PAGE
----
Saturday, 19th March 2011
Election Must be Held Within 60 Days!
The 10th Sarawak state election is expected to be held in the middle of next month following the announcement by Chief Minister Tan Sri Abdul Taib Mahmud that the state legislative assembly will be dissolved on Monday.
The Election Commission is required to hold elections within 60 days of the dissolution of the assembly.
Sarawak Election :Revisited
Since the formation of Malaysia in 1963, Sarawak has held nine state elections — in 1969-1970, 1974, 1979, 1983, 1987, 1991, 1996, 2001 and 2006.
The first Sarawak election after the formation of Malaysia was staggered from May 10, 1969 to June 7, 1969 because the transportation and communication systems were not well developed at the time.
The state assembly was dissolved together with Parliament and the assemblies of all the other states, except Kelantan, on March 20, 1969 with nomination set for April 5, 1969.
However, due to the racial riots that occurred in Peninsular Malaysia on May 13 that year followed by the declaration of emergency, the polls were suspended until 1970.
When the suspension was enforced, polling in nine out of 48 constituencies in Sarawak had started but none had been completed.
The state and parliamentary elections resumed on June 6, 1970 and ended on July 4, 1970.
During the elections, tragedy struck in Sarikei on June 29, 1970 when communist terrorists killed three election officials returning home after the completion of polling at a station.
Outside another station in the same division, a land mine exploded, but nobody was injured.
Despite these incidents, 80 per cent of the electorate of 332,373 in Sarawak cast their votes, which was high compared to the turnout in the other states.
A total of 221 candidates contested 48 state seats in Sarawak, with the Sarawak Alliance comprising Parti Bumiputera Sarawak and the Sarawak Chinese Association (SCA) vying in 33 constituencies.
The Sarawak United Peoples’ Party (SUPP) contested 40 seats, Parti Pesaka Sarawak (Pesaka) 35, and the Sarawak National Party (SNAP) 47, with 66 independents also in the fray.
SUPP later joined the Sarawak Alliance, enabling the coalition to secure 27 of the 48 seats in the State Council and form the government.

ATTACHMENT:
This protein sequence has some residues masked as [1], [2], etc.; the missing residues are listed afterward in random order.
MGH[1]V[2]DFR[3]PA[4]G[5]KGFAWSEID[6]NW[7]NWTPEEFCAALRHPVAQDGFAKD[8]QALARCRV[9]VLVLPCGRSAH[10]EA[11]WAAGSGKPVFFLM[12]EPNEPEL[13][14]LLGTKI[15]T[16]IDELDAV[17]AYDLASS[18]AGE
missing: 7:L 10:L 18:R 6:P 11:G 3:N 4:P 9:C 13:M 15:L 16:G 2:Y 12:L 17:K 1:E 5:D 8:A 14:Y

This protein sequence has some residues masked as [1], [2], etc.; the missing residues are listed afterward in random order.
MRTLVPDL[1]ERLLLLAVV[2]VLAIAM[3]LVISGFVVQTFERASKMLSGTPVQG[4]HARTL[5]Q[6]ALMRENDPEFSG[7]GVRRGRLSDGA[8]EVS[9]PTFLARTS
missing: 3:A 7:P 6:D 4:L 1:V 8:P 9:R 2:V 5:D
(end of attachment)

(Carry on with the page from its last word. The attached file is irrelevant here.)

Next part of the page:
The second state election was held on Sept 14, 1974 simultaneously with the parliamentary election after the state assembly and other states assemblies and Parliament were dissolved on July 31, 1974.
However, the third state election was only held in 1979, a year after the general election of 1978, marking the first time that the Sarawak state election and general election were held separately.
The fourth state election was held 18 months before the end of the term under new Chief Minister Tan Sri Abdul Taib Mahmud, who took office on March 26, 1981.
The state assembly was dissolved on November 18, 1983, nomination was held on December 8 and polling on December 28 and 29.
The Sarawak assembly was dissolved on March 13, 1987 for the fifth state election after a group of assemblymen led by Taib’s uncle and predecessor Tun Rahman Yaakub rebelled against the chief minister in what is known as the “Ming Court Affair”.
They included some members from PBB who later formed the “Maju Group” faction of Parti Bansa Dayak Sarawak (PBDS) which pulled out of the state BN but remained as a BN component at the national level.
In the polls held on April 15 and 16, Taib led the state BN to victory, winning 28 out of the 48 seats in the state assembly. Later, eight PBDS assemblymen defected to the BN, giving it a two-thirds majority in the state assembly.
The sixth state election in 1991 was also held over two days, on September 28 and 29 Sept, while the seventh was held on September 7 and 8, 1996.
However, the eighth was held in a single day on September 27, 2001 due to improved infrastructure and communication. The state assembly was dissolved on September 3 while nomination was held on September 18, 2001.
The last state election was held on May 20, 2006 after the dissolution of the assembly on April 24 and nomination on May 9.
Sarawak’s State Legislative Assembly is regarded as the oldest legislature in Malaysia as it was established after its first inaugural meeting in Bintulu on September 8, 1867.
Its first 21-member Sarawak General Council was headed by Rajah Charles Brooke and consisted of six of his officers and 16 local community leaders. In 1903, the General Council was renamed Council Negri.
In 1941, Brooke’s son Vyner established a written constitution known as the Constitution Order in Council during the 100th anniversary celebration of the Brookes’ rule in Sarawak.
As a result, the Council Negri membership was increased to 24. Instead of Vyner Brookes (in his role as Rajah), the Chief Secretary was appointed to preside over the Council Negri.
In 1963, the Council Negri membership was increased to 42. Since then, the membership has risen incrementally to 48 in 1968, 56 in 1989, 62 in 1996 and 71 in 2006. In 1976, the Council Negri was renamed the Dewan Undangan Negeri (State Legislative Assembly). — Bernama